There are two main types of paintball tanks, namely carbon dioxide (c02) tanks and compressed air tanks. Compressed air tanks are also known as HPA (High Pressure Air) tanks or nitro (nitrogen) tanks.

It is very important to note that you must not mix gases in tanks. Only use the gas which the tank is manufactured for! This means that if you are using a c02 tank, only fill it with carbon dioxide gas and nothing else.

Compressed air tanks can be filled with compressed air (from a compressor used to fill a scuba tank) or nitrogen gas. This is a little strange but true since the properties of compressed air and nitrogen are similar. The regulators on the compressed air tanks can handle both compressed air and/or nitrogen. Do note that It is always safer to empty the tank before you fill it with a different gas (this only applies to HPA tanks)

Back to carbon dioxide tanks. They are used in many fields throughout the world due to the fact that the tanks are cheap to purchase and carbon dioxide is cheap to buy. You do not need a compressor, fill panel and expensive hpa tanks. Of course there are benefits to using compressed air tanks but let us first discuss carbon dioxide tanks.

C02 tanks come in all sorts of sizes: 9oz, 12oz, 16oz and 20oz being the largest. Anything too big and it gets too heavy once it is filled and attached to the paintball gun. The tanks come with either a pin valve or an on/off valve. So the sizes of the tanks dictates the amount of c02 liquid that you can fill into the tank. This is important because c02 liquid and gas expands as temperatures get hotter. Too much c02 gas in the tank and the internal pressure will build up. Luckily there is a little nut on the side of the valve which is usually rated at 1800 psi and will blow if the pressure goes past that. This little nut is called a burst disk. This is imperative to safety otherwise the tank would explode due to too great a pressure and could result in death. How the burst disk works is that it has a copper plate which has been pressure tested to burst at a given pressure. If it does burst, all the gas will escape removing the build up of pressure so that the whole tank does not burst. All one needs to do is to change the burst disk and you are back in business.

The problem with using c02 tanks is that c02 gas and liquid eats up o-rings and the internals of the paintball gun as the gas is cold and liquid. The actual c02 gas and liquid goes through the marker. That is why you cannot use a c02 gas tank on a high-end electronic paintball marker as the c02 gas would destroy the electronic solenoid. There are a few electronic paintball guns that can use c02 gas such as all the Tippmanns, BTs, Kingman and Azodin guns. There is a whole different article to discuss the pressures and macro lines used for different paintball guns and tanks used.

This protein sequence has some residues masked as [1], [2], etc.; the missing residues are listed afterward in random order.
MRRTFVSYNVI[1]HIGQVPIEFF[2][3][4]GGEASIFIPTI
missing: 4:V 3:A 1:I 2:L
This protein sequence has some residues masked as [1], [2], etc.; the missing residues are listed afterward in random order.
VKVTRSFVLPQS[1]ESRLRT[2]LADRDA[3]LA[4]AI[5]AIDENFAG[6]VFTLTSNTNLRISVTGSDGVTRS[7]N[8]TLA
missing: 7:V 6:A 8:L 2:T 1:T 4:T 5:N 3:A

So back to c02. Price is the major factor for fields to use c02 tanks. The tanks themselves are cheap to buy and the c02 gas is cheap to purchase as well. When there is a big field that has a lot of players to cater to, they want to try to keep equipment purchases low as well as recurring costs low. This can be achieved with c02.

Compressed or hpa tanks is the best tank to use on any paintball gun because compressed air or even nitrogen (a hpa tank can be filled with either gas safely) is an inert and stable gas. These gases do not harm the internals of the paintball gun and the velocity would not change as the gases do not expand in hot weather or rapid fire shooting.

HPA tanks are customizable in a sense that you can choose a low pressure output or a high pressure output regulator which is best suited to your paintball gun. Some guns require a low pressure output (Angel) while most work fine on high pressure output (which is 800psi output). HPA tanks also come in carbon fibre which are significantly lighter and you fill these tanks with a fill panel or direct from a scuba tank. HPA tanks are must easier to fill because there is a gauge on the regulator to show you how much gas is in the tank. Again this is attributed to the properties of the gas. Because it is a stable and inert gas which does not expand, a gauge can be put on. With c02 as it is not stable and will expand with heat and cool with rapid shooting, the gas is all over the place, thus a gauge would be fruitless as the it woud not be accurate at all.

HPA tanks that come in aluminium usually hold 3000psi pressure and the lighter carbon fibre tanks can hold up with 5000psi in pressure with the most common being 4500psi.

There are many fields today that choose to use hpa tanks instead of c02 tanks because it results in less maintenance, less wear and tear and also more shots can be fired, which means less time filling up. Just a quick comparison, a 12oz c02 tank can be used to fire around 800 rounds whilst a 46 cu 3000 psi hpa tank could easily fire 1800 shots.

Initial investment cost is higher with hpa tanks but pays off in the long run. So by now you should be able to understand some differences of the types of paintball tanks out there.

Check us out for more articles on paintball tanks and regulators soon!